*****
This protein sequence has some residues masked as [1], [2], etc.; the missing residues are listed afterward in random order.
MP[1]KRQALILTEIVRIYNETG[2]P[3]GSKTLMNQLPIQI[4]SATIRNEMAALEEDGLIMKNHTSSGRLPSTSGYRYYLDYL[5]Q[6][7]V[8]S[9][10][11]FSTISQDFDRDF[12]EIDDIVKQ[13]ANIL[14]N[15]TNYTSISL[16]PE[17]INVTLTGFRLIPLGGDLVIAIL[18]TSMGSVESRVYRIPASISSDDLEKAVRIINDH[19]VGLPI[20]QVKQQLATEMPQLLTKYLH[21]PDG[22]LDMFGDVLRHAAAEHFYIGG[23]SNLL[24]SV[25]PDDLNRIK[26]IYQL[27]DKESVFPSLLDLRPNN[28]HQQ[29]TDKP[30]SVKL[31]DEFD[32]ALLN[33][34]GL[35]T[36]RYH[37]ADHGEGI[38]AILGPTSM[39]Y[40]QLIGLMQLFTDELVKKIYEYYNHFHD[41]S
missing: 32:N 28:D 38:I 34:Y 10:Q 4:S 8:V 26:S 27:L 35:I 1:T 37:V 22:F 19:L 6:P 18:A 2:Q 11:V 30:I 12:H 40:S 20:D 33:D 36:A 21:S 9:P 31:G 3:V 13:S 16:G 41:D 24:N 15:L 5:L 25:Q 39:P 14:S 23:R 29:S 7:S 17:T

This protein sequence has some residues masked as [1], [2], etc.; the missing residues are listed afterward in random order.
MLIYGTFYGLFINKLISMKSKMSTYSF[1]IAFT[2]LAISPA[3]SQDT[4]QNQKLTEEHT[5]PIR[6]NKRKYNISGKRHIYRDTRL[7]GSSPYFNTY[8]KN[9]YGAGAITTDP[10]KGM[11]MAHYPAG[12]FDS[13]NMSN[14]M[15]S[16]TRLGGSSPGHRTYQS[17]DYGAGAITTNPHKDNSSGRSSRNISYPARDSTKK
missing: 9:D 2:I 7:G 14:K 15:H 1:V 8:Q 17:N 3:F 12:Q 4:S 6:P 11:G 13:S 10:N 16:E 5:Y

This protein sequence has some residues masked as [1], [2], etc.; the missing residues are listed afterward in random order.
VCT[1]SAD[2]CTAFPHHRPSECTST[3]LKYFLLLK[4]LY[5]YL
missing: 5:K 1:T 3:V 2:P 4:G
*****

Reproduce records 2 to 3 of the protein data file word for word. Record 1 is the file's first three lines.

This protein sequence has some residues masked as [1], [2], etc.; the missing residues are listed afterward in random order.
MLIYGTFYGLFINKLISMKSKMSTYSF[1]IAFT[2]LAISPA[3]SQDT[4]QNQKLTEEHT[5]PIR[6]NKRKYNISGKRHIYRDTRL[7]GSSPYFNTY[8]KN[9]YGAGAITTDP[10]KGM[11]MAHYPAG[12]FDS[13]NMSN[14]M[15]S[16]TRLGGSSPGHRTYQS[17]DYGAGAITTNPHKDNSSGRSSRNISYPARDSTKK
missing: 9:D 2:I 7:G 14:K 15:H 1:V 8:Q 17:N 3:F 12:Q 4:S 6:P 11:G 13:S 10:N 16:E 5:Y

This protein sequence has some residues masked as [1], [2], etc.; the missing residues are listed afterward in random order.
VCT[1]SAD[2]CTAFPHHRPSECTST[3]LKYFLLLK[4]LY[5]YL
missing: 5:K 1:T 3:V 2:P 4:G